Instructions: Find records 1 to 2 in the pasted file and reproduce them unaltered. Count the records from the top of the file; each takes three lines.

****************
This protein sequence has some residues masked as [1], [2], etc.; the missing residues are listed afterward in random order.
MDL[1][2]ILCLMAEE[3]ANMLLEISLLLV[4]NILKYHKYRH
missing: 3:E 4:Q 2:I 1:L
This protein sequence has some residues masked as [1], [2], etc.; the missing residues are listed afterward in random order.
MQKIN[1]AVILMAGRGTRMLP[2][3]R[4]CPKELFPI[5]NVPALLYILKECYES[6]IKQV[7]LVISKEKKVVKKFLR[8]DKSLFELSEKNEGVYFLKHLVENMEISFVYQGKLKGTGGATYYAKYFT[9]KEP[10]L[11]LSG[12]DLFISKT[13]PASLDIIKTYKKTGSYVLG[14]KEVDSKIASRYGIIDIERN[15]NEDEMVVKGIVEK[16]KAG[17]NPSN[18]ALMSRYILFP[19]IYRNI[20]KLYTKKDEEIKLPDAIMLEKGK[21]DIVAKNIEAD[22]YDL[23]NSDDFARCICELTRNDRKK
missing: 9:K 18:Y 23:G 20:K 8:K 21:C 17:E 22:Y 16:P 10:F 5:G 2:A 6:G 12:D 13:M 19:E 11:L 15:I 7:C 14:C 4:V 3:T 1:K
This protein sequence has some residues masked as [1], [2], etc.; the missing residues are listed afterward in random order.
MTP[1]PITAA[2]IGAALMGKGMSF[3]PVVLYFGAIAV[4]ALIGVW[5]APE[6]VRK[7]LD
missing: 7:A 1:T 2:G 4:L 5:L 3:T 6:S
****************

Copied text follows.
This protein sequence has some residues masked as [1], [2], etc.; the missing residues are listed afterward in random order.
MDL[1][2]ILCLMAEE[3]ANMLLEISLLLV[4]NILKYHKYRH
missing: 3:E 4:Q 2:I 1:L
This protein sequence has some residues masked as [1], [2], etc.; the missing residues are listed afterward in random order.
MQKIN[1]AVILMAGRGTRMLP[2][3]R[4]CPKELFPI[5]NVPALLYILKECYES[6]IKQV[7]LVISKEKKVVKKFLR[8]DKSLFELSEKNEGVYFLKHLVENMEISFVYQGKLKGTGGATYYAKYFT[9]KEP[10]L[11]LSG[12]DLFISKT[13]PASLDIIKTYKKTGSYVLG[14]KEVDSKIASRYGIIDIERN[15]NEDEMVVKGIVEK[16]KAG[17]NPSN[18]ALMSRYILFP[19]IYRNI[20]KLYTKKDEEIKLPDAIMLEKGK[21]DIVAKNIEAD[22]YDL[23]NSDDFARCICELTRNDRKK
missing: 9:K 18:Y 23:G 20:K 8:K 21:C 17:E 22:Y 16:P 10:F 5:G 2:A 6:G 12:D 13:M 19:E 11:L 15:I 7:C 14:C 4:V 3:T 1:K